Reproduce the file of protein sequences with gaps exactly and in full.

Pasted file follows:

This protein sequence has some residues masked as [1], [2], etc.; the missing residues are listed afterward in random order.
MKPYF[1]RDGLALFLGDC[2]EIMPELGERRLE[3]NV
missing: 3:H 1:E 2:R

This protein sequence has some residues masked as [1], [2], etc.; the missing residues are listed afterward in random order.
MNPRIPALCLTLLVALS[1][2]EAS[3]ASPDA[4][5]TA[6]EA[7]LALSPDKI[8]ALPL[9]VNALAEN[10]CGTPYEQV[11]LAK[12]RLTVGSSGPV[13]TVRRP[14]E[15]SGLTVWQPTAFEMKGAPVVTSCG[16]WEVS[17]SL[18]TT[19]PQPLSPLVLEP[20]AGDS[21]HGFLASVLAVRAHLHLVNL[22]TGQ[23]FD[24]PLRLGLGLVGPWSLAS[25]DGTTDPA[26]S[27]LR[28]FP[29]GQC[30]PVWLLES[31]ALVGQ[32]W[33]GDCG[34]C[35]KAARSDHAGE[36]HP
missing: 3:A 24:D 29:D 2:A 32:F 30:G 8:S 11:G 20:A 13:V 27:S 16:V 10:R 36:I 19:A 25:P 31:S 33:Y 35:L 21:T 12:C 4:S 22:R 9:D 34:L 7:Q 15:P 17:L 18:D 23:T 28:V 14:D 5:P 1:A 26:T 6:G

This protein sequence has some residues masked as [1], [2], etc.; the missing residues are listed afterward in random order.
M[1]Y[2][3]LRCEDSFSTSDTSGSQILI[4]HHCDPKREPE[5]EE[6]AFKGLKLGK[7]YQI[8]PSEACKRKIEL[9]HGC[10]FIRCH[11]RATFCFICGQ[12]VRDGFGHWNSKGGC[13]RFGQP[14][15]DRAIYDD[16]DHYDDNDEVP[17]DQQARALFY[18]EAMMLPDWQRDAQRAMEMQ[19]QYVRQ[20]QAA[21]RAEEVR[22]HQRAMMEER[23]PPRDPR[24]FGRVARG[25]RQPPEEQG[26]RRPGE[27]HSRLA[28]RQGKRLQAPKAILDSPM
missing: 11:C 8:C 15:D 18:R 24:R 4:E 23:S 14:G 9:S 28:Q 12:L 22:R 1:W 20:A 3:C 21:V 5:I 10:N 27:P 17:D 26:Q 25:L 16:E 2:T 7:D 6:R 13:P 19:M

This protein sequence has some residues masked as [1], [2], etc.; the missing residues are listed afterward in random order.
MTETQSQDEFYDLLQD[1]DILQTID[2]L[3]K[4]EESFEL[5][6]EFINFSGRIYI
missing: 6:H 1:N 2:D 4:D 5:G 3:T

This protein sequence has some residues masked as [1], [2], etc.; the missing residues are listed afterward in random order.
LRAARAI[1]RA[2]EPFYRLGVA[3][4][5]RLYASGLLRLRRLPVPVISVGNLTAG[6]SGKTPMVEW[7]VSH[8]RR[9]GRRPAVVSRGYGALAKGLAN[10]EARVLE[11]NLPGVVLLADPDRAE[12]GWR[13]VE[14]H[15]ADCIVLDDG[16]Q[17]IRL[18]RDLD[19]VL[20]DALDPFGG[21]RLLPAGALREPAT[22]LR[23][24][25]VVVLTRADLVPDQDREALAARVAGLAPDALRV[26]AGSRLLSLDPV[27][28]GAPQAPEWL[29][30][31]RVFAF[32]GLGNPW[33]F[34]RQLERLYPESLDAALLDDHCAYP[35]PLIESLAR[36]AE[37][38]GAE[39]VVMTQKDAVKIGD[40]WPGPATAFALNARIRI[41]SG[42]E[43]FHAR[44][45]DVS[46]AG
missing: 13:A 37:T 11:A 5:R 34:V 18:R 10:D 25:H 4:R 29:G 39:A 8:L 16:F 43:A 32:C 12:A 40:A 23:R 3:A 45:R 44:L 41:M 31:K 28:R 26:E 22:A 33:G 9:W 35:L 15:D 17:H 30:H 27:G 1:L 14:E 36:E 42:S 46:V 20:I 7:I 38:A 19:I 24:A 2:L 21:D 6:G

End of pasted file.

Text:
This protein sequence has some residues masked as [1], [2], etc.; the missing residues are listed afterward in random order.
MKPYF[1]RDGLALFLGDC[2]EIMPELGERRLE[3]NV
missing: 3:H 1:E 2:R

This protein sequence has some residues masked as [1], [2], etc.; the missing residues are listed afterward in random order.
MNPRIPALCLTLLVALS[1][2]EAS[3]ASPDA[4][5]TA[6]EA[7]LALSPDKI[8]ALPL[9]VNALAEN[10]CGTPYEQV[11]LAK[12]RLTVGSSGPV[13]TVRRP[14]E[15]SGLTVWQPTAFEMKGAPVVTSCG[16]WEVS[17]SL[18]TT[19]PQPLSPLVLEP[20]AGDS[21]HGFLASVLAVRAHLHLVNL[22]TGQ[23]FD[24]PLRLGLGLVGPWSLAS[25]DGTTDPA[26]S[27]LR[28]FP[29]GQC[30]PVWLLES[31]ALVGQ[32]W[33]GDCG[34]C[35]KAARSDHAGE[36]HP
missing: 3:A 24:D 29:D 2:A 32:F 30:G 8:S 11:G 20:A 13:V 27:S 16:V 10:R 36:I 19:A 25:P 31:S 33:Y 35:L 21:T 12:C 4:S 22:R 9:D 34:L 7:Q 15:P 17:L 18:D 23:T 28:V 14:D 5:P 1:A 26:T 6:G

This protein sequence has some residues masked as [1], [2], etc.; the missing residues are listed afterward in random order.
M[1]Y[2][3]LRCEDSFSTSDTSGSQILI[4]HHCDPKREPE[5]EE[6]AFKGLKLGK[7]YQI[8]PSEACKRKIEL[9]HGC[10]FIRCH[11]RATFCFICGQ[12]VRDGFGHWNSKGGC[13]RFGQP[14][15]DRAIYDD[16]DHYDDNDEVP[17]DQQARALFY[18]EAMMLPDWQRDAQRAMEMQ[19]QYVRQ[20]QAA[21]RAEEVR[22]HQRAMMEER[23]PPRDPR[24]FGRVARG[25]RQPPEEQG[26]RRPGE[27]HSRLA[28]RQGKRLQAPKAILDSPM
missing: 11:C 8:C 15:D 18:R 24:R 4:E 23:S 14:G 9:S 28:Q 12:L 22:R 1:W 20:A 3:C 21:V 5:I 10:N 27:P 17:D 26:Q 25:L 16:E 2:T 7:D 6:R 13:P 19:M

This protein sequence has some residues masked as [1], [2], etc.; the missing residues are listed afterward in random order.
MTETQSQDEFYDLLQD[1]DILQTID[2]L[3]K[4]EESFEL[5][6]EFINFSGRIYI
missing: 6:H 1:N 2:D 4:D 5:G 3:T

This protein sequence has some residues masked as [1], [2], etc.; the missing residues are listed afterward in random order.
LRAARAI[1]RA[2]EPFYRLGVA[3][4][5]RLYASGLLRLRRLPVPVISVGNLTAG[6]SGKTPMVEW[7]VSH[8]RR[9]GRRPAVVSRGYGALAKGLAN[10]EARVLE[11]NLPGVVLLADPDRAE[12]GWR[13]VE[14]H[15]ADCIVLDDG[16]Q[17]IRL[18]RDLD[19]VL[20]DALDPFGG[21]RLLPAGALREPAT[22]LR[23][24][25]VVVLTRADLVPDQDREALAARVAGLAPDALRV[26]AGSRLLSLDPV[27][28]GAPQAPEWL[29][30][31]RVFAF[32]GLGNPW[33]F[34]RQLERLYPESLDAALLDDHCAYP[35]PLIESLAR[36]AE[37][38]GAE[39]VVMTQKDAVKIGD[40]WPGPATAFALNARIRI[41]SG[42]E[43]FHAR[44][45]DVS[46]AG
missing: 13:A 37:T 11:A 5:R 34:V 18:R 10:D 25:H 4:R 29:G 39:A 8:L 16:F 43:A 32:C 12:A 40:A 23:R 3:A 45:R 44:L 41:M 31:K 28:R 26:E 22:A 33:G 9:W 35:L 15:D 17:H 30:H 27:G 1:L 14:E 36:E 42:S 46:V 20:I 7:I 38:A 19:I 24:A 2:L 21:D 6:G